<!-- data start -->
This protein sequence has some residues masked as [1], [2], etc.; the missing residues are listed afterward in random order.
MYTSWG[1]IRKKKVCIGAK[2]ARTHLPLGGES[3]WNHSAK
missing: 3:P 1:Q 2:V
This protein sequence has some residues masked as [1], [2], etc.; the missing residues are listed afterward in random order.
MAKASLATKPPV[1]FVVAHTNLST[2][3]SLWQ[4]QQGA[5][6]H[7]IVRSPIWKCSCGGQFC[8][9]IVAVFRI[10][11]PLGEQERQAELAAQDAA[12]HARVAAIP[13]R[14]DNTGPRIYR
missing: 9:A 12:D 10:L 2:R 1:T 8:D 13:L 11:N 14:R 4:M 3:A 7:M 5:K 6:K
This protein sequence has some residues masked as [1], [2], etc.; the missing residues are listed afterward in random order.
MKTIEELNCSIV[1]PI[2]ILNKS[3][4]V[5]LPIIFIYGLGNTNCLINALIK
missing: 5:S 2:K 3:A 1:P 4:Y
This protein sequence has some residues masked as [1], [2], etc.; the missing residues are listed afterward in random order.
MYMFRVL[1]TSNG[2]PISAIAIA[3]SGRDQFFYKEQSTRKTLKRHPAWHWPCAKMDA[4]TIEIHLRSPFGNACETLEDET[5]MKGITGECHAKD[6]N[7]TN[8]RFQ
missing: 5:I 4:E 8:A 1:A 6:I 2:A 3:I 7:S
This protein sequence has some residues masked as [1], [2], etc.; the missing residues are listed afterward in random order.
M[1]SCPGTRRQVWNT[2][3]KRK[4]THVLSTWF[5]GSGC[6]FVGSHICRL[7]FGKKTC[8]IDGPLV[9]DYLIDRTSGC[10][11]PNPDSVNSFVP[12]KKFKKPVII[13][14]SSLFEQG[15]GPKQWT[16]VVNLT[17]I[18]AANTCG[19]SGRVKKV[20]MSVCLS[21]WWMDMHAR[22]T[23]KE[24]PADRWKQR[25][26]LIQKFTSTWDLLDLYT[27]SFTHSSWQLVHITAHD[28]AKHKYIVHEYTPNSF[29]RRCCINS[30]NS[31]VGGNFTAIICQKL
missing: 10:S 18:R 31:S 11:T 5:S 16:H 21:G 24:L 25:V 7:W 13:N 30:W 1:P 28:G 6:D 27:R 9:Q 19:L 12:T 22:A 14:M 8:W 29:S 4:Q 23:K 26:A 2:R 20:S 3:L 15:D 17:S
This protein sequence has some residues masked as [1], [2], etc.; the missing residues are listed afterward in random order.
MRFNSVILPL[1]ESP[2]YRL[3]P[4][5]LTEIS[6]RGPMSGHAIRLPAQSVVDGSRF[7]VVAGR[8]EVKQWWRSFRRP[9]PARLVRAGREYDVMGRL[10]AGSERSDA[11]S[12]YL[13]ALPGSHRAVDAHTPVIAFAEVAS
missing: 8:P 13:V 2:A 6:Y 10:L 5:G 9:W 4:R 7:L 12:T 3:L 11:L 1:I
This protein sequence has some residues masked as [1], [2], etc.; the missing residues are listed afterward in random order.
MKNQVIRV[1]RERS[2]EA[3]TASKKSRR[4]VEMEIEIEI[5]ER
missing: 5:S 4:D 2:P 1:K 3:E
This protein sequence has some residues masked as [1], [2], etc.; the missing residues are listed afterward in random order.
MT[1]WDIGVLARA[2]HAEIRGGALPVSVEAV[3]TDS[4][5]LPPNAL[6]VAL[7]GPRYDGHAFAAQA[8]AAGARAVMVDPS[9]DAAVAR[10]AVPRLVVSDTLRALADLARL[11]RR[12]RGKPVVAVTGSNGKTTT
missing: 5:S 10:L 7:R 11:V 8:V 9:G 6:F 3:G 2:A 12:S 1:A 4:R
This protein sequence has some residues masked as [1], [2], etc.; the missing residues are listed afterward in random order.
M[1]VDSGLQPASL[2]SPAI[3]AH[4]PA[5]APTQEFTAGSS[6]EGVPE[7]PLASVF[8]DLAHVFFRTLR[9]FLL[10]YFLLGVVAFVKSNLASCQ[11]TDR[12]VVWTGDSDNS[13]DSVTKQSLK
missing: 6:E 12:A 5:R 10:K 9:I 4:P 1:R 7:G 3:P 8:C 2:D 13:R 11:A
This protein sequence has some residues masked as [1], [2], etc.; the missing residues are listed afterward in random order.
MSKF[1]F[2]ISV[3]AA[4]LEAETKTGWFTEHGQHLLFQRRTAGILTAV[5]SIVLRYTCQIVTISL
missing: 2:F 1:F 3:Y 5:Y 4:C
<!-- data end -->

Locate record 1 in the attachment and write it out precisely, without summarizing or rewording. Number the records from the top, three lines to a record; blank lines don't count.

This protein sequence has some residues masked as [1], [2], etc.; the missing residues are listed afterward in random order.
MYTSWG[1]IRKKKVCIGAK[2]ARTHLPLGGES[3]WNHSAK
missing: 3:P 1:Q 2:V